Does size matter in seizure warnings?Posted: 04/04/2011
New York State Assemblyman Richard Englebright has again filed a bill requiring all establishments in the state that rent or sell video games and game components to display a prominent seizure warning. It’s good to see that he is attempting to address the seizure problem, and quite refreshing to see legislation that isn’t all about setting limits on the content of games available to minors. Certainly by filing a bill he is doing something to raise awareness.
I doubt it would be very helpful. Think of cigarettes. The FDA requires warnings on packages and advertisements and has proposed larger warnings accompanied by graphic depictions of health consequences. How many people who set out to buy cigarettes would be deterred by this? They want cigarettes and will buy anyway. The public is aware that cigarettes are harmful not because of warning labels, but because the Federal government has jumped in with tobacco education and prevention programs delivered at the local level. Children now learn about the risks at school. Doctors inquire about smoking and advise their patients who smoke to stop. The tobacco companies participate in education programs as a result of lawsuits or in the interest of preventing further tobacco regulation.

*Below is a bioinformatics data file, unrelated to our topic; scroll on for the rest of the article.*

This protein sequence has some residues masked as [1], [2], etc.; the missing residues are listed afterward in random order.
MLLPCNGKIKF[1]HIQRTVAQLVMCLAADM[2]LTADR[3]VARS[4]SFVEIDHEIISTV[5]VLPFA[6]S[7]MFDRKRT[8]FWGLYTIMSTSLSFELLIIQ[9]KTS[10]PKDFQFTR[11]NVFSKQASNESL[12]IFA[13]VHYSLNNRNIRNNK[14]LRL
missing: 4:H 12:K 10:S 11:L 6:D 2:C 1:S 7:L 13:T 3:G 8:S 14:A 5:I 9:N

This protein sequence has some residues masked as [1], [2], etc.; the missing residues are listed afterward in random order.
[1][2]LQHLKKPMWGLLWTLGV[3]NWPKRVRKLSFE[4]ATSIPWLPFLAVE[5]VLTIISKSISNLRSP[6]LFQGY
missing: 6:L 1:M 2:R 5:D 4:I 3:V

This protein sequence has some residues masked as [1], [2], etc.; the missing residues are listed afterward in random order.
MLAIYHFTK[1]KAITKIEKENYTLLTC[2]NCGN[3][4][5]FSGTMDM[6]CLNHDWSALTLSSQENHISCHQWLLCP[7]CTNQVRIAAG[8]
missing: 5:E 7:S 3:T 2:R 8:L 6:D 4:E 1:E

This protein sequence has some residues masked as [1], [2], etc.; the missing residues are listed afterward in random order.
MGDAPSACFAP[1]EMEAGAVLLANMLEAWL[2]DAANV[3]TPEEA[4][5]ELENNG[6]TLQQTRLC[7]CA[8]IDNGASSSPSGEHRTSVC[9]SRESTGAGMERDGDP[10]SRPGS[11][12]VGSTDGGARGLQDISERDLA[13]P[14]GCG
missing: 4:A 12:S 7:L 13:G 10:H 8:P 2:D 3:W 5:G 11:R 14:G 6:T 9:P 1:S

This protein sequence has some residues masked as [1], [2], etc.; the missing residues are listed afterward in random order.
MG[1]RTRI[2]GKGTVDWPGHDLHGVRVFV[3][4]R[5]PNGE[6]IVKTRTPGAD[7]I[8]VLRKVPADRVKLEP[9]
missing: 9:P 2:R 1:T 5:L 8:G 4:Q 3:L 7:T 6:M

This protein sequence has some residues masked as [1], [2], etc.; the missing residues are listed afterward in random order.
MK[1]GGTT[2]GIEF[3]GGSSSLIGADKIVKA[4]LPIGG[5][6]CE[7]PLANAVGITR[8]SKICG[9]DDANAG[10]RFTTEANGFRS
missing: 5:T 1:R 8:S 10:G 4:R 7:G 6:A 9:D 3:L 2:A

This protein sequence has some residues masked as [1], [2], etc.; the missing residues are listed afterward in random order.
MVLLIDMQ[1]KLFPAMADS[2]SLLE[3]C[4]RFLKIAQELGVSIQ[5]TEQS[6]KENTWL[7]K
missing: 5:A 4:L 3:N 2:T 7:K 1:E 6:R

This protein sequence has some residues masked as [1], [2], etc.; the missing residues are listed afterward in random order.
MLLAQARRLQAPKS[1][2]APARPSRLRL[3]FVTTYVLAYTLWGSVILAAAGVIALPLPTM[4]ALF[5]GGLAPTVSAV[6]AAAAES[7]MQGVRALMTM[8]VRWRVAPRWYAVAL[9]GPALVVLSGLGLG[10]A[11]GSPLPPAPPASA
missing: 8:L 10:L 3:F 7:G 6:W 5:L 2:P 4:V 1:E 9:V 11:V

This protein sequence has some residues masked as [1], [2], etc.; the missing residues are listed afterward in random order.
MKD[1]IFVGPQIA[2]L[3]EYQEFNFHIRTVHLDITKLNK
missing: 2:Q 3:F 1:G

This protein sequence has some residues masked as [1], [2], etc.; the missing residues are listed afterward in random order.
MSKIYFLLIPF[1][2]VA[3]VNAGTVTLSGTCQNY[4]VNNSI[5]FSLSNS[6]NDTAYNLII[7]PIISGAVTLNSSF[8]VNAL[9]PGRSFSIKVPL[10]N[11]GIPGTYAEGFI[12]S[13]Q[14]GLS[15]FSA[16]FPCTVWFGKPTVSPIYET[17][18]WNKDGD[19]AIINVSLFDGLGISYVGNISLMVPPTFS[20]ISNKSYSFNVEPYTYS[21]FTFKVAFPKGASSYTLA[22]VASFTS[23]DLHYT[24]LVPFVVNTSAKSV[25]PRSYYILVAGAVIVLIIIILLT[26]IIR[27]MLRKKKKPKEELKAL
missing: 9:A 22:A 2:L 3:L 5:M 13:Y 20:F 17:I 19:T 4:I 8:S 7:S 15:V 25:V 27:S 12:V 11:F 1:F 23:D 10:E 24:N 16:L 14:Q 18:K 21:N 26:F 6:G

As with tobacco, the health hazards of video game seizures can’t be addressed with printed warnings. Nobody pays attention. There needs to be a coordinated effort by the entertainment software industry to educate consumers and doctors. Despite plenty of scientific studies, few physicians in the U.S. are aware that video games can cause seizures of all kinds. Doctors should routinely ask their pediatric and adult patients about video game use and its possible effects on their health. In addition, the industry needs to make its games in compliance with photosensitive seizure safety guidelines, which were developed for broadcast TV but should apply to other media as well. An aggressive public and medical education program is urgently needed to protect consumers until the only games in circulation are those that don’t exceed safety guidelines.